Hybrid AI

From the simulation intelligence perspective, hybrid AI has several meanings:
  1. Semi-mechanistic ML, to integrate domain knowledge and data-driven learning (for example, differential equations and neural networks).
  2. Physics-infused ML, a new class of methods that integrates physics and ML in ways that can improve the performance and understanding of both.
  3. Neurosymbolic computing, or the principled integration of neural network-based learning with symbolic knowledge representation and logical reasoning.
These are tied together in myriad ways (discussed in Lavin et al '21), and applicable in a large variety of problem settings and domains (from particle physics to synthetic biology to epidemiology to climate science).

"Active" science

SI can bring about new scientific workflows that are iteratively guided by intelligent algorithms and agents, promising higher efficiency and more optimal solutions than traditional approaches. As detailed in Lavin et al '21, these methods we're building into an integrated computing Platform give rise to AI-guided, data-driven science and engineering:
  • Human-machine inference
  • Active causal discovery
  • Online experiment design and optimization
  • Inverse problem solving
  • Open-ended search and lifelong learning
The practical implementations of such systems involve innovations in human-machine teaming, or the mutually beneficial coordination of scientists and engineers with systems of AI and ML algorithms and models, various data and information flows, hardware including compute architecture and sensor arrays, etc.

Use-inspired R&D

Simulation testbeds

We build in-silico playgrounds for human experts and AI agents to design and experiment with state-of-art efficiency and fidelity, simulating counterfactuals and understanding downstream effects before deployment. To build such systems, we innovate in several key areas: mechanisms for high- and low-level causal reasoning, multi-physics and multi-scale modeling, integration of simulators and online data streams, continuous learning algorithms, integration of learning theory and physical theory (towards bespoke computational primitives and domain-specific languages (DSL)), and more. Across physical and life sciences, our simulation testbeds are necessary for advancing many promising technologies from lab concepts—across the "valley of death"—to scalable, real-world solutions.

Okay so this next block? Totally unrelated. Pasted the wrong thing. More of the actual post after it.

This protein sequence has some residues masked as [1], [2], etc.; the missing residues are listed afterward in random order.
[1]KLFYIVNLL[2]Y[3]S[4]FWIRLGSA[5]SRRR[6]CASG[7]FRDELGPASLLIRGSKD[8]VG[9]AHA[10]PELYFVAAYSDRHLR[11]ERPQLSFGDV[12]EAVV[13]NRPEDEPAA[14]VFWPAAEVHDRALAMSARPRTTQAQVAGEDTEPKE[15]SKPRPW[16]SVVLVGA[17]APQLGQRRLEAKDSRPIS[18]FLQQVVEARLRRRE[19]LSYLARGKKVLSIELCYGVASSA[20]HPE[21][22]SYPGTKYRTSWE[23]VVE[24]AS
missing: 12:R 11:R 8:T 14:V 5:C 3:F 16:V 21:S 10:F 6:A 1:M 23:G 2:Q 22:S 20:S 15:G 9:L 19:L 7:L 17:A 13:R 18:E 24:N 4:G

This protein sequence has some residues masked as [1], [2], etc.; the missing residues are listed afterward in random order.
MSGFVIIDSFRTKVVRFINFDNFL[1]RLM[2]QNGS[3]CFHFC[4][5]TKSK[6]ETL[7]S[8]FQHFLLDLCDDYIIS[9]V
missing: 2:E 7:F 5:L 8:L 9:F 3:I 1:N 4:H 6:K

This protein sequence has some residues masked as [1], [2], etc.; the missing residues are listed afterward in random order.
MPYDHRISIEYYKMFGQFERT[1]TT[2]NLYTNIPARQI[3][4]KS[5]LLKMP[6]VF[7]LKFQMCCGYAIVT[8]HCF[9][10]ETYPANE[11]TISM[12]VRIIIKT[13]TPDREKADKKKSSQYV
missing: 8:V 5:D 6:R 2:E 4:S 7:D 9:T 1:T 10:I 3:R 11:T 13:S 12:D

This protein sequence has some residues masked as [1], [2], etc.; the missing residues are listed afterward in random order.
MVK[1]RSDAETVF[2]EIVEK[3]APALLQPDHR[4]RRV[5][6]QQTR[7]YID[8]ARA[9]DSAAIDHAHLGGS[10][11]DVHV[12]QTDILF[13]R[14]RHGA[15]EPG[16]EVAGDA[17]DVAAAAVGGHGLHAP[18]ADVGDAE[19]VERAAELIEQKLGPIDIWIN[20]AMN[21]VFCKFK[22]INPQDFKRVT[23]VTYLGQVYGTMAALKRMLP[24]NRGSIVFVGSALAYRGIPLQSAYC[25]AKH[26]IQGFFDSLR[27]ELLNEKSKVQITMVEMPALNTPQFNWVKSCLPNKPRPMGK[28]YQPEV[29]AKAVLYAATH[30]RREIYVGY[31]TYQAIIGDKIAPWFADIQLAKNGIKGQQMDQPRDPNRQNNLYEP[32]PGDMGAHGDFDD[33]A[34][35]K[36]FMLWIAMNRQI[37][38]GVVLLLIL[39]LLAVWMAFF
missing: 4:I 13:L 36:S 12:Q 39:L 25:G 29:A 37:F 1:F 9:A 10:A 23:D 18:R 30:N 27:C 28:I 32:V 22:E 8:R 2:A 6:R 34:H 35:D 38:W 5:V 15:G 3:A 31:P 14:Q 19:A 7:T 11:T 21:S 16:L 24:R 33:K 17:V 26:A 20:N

Digital Twin Earth

We define digital twins in the scientific sense of simulating the real physics and data-generating processes of an environment or system, with sufficient fidelity such that one can run queries and experiments in-silico to reliably understand and intervene on the real-world. With a consortium of partners at NASA Frontier Development Lab (nasa.ai), we are building highly efficient AI-driven simulators of Earth systems at all scales — from hyperlocal flood simulations to macro effects of solar weather, from wildfires in Australia to ice sheets in the Arctic, and so on.

Software 3.0

Probabilistic & Dynamic Computing

We build technologies for probabilistic reasoning, uncertainty-aware computation and AI, and reliable cyberphysical systems. Playing a key role is probabilistic programming, an AI paradigm that equates probabilistic generative models with executable programs, thereby enabling rich and complex models to be flexibly built with programming constructs. Not to mention dynamic computing: when inputs and environments change over time, software has a varying amount of correctness and efficiency wrt input. These, along with probabilistic numerics and continual learning, can help inform the design of new computing paradigms and new definitions of reliability in this increasingly uncertain, data-driven world.

Machine Programming

SI pushes us to rethink the full hardware-software stack, presenting valuable opportunities to build primitives for learning, simulating, and reasoning; for instance, we're building forward-backward differentiability up-and-down the stack. Machine programming is a new class of technologies that can understand code of myriad types across platforms, auto-compose them into working systems, and then optimize these systems to execute on the underlying (heterogeneous) hardware; MP aims to automate and optimize software development.